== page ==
Pasties come in different sizes. That’s just one fact of the striptease life that Tara Vaughan Tremmel’s learned making a documentary on the history of burlesque.
Tremmel, a graduate student in history at the University of Chicago, first visited the Exotic World Museum in Helendale, California, last year, while doing research for her dissertation. The museum–founded by the late dancer Jennie Lee and now run by Dixie Evans, once known as the “Marilyn Monroe of burlesque”–is the country’s only institution dedicated to preserving burlesque history.
“It sounds corny, but going there was life changing,” Tremmel says.
As soon as she got back to Chicago, she started talking about making a film. Though she’d never made one before, through friends at Women in the Director’s Chair she was able to assemble an experienced team of collaborators: Courtney Hermann, Gwen Lis, Lisa Samra, and Ronit Bezalel, director of the 1999 documentary Voices of Cabrini. With Evans and other former burlesque starlets pushing 80, time is of the essence: “How terrible it would be if, once they die, all their stories die with them,” says Lis.
Chicago occupies a proud place in the history of burlesque. After belly dancer Little Egypt gyrated half naked on the Midway at the 1893 World’s Columbian Exposition, dancers across the country co-opted her shimmies and veils, and the Hootchy Cootchy was born. Chicago also may have been the scene of the first strip, sometime in the 1920s, though New York claims this distinction as well. “It’s debatable,” says Tremmel, but the first striptease probably occurred “when something accidentally fell off.”
Despite periodic crackdowns, burlesque remained hugely popular with working-class audiences until the 30s. Many historians trace the beginning of its decline to 1937, when New York mayor Fiorello La Guardia closed down the “burly houses” in Times Square, but it survived in Chicago and elsewhere for decades afterward. Dixie Evans and Tempest Storm, who’s 80 (and also featured in the documentary), were at the height of their careers in the 40s and 50s, says Tremmel, “supposedly after burlesque had died.”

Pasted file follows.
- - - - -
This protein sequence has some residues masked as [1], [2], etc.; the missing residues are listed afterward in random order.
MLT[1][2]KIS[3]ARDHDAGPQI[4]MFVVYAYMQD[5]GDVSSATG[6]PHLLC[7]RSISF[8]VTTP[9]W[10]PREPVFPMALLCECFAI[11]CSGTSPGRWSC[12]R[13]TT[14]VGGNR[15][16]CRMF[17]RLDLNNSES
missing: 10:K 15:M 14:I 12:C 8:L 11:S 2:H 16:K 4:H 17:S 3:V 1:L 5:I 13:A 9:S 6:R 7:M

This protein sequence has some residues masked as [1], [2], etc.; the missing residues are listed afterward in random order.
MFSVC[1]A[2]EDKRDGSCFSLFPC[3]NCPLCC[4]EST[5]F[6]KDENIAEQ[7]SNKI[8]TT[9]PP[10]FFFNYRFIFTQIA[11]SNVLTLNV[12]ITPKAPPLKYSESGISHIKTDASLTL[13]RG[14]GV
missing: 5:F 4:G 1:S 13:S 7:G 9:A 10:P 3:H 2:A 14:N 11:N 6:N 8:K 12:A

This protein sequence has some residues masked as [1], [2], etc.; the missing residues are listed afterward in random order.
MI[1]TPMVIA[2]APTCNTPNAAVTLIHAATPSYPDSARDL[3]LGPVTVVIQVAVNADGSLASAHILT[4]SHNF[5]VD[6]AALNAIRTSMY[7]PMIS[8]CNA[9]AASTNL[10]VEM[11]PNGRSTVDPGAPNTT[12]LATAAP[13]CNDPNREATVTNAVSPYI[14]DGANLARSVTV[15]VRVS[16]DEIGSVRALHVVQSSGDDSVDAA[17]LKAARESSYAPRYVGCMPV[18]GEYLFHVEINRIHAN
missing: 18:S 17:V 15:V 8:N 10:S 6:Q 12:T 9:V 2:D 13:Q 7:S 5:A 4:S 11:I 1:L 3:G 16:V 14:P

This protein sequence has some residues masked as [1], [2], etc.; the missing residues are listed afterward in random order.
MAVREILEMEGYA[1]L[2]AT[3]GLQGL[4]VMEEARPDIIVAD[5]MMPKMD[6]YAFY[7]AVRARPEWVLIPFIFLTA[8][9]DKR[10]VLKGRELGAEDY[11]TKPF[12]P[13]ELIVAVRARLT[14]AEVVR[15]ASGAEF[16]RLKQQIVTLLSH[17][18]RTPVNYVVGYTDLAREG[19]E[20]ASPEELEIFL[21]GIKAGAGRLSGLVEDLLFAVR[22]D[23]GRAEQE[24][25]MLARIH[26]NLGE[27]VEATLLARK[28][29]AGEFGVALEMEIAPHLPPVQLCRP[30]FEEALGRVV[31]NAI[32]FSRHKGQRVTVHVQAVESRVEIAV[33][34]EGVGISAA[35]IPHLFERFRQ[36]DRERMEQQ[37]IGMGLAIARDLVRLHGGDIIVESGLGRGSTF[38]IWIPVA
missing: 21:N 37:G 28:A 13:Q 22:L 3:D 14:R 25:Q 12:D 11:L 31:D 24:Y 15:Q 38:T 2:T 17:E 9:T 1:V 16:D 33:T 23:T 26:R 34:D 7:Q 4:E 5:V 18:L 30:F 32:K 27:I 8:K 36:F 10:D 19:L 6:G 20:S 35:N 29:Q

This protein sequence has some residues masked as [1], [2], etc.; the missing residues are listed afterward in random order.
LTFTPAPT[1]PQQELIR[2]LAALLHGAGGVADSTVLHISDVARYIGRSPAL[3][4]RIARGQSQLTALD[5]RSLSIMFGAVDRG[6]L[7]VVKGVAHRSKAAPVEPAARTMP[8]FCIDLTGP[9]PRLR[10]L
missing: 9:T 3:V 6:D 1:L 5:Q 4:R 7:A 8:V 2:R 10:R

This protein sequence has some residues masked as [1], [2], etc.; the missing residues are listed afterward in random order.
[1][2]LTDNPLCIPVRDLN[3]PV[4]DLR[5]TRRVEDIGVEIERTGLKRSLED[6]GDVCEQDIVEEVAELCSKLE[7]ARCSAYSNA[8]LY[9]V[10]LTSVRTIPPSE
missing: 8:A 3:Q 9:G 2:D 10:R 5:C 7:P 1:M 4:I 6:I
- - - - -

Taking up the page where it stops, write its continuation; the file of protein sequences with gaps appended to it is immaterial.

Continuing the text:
A defining characteristic of burlesque, says Bezalel, is “the tease of the audience”–unlike what you see at strip clubs today. In interviews, burlesque dancers “always brought the subject up,” says Tremmel. “They have nostalgia for the striptease, and a disdain for what stripping is now. Stripping gives the audience complete access to a woman, sort of serves her on a plate.” But in striptease, “the woman is constructing her sexuality through her costumes, how much she takes off or doesn’t take off. The audience is made to feel lucky if they get to see anything.”
Though it’s easy to be nostalgic from several decades’ distance, there’s also a certain creepiness to burlesque. A July 1956 issue of Cabaret magazine, which features a cover story on Storm amid pages of crude boob-joke cartoons, describes her “outstanding but transitory physical attributes”: her body is “39 1/2 inches at its most interesting circumference, [which] tapers to an amazing but rather neat 23 inches and then flares nicely to 34 inches at the swivel.”
“It’s messy,” Tremmel concedes. “There’s a part of burlesque that’s empowering, but it’s also scary. Boundaries are being pushed. This spectacle is a lot more problematic than just ‘I feel good about being a sexy woman.'”
Tremmel dreams of adding Chicago to the list of cities like New York and Seattle currently experiencing something of a burlesque revival. Partly to that end, as well as to raise money for the documentary, she’s organized Gurlesque, a two-hour show featuring 20 performers–comics, singers, a magician, a knife thrower, a fire-eater, and, of course, dancers, including Gyna Rose Jewel, a former burlesque showgirl who will appear in the film.
Several of the performers are aspiring stripteasers who’ve never appeared onstage before. “We’re not trying to pimp you out,” Gwen Lis reassured them at a recent organizational meeting. “You don’t have to take off everything. Maybe a glove. Or your shirt.”
Gurlesque will take place Thursday, July 18, at 8 at Star Gaze, 5149 N. Clark; suggested admission is $10 to $20. For more information, call 773-561-7363 or see www.burlesquefundraiser.org.
Art accompanying story in printed newspaper (not available in this archive): photo/Nathan Mandell.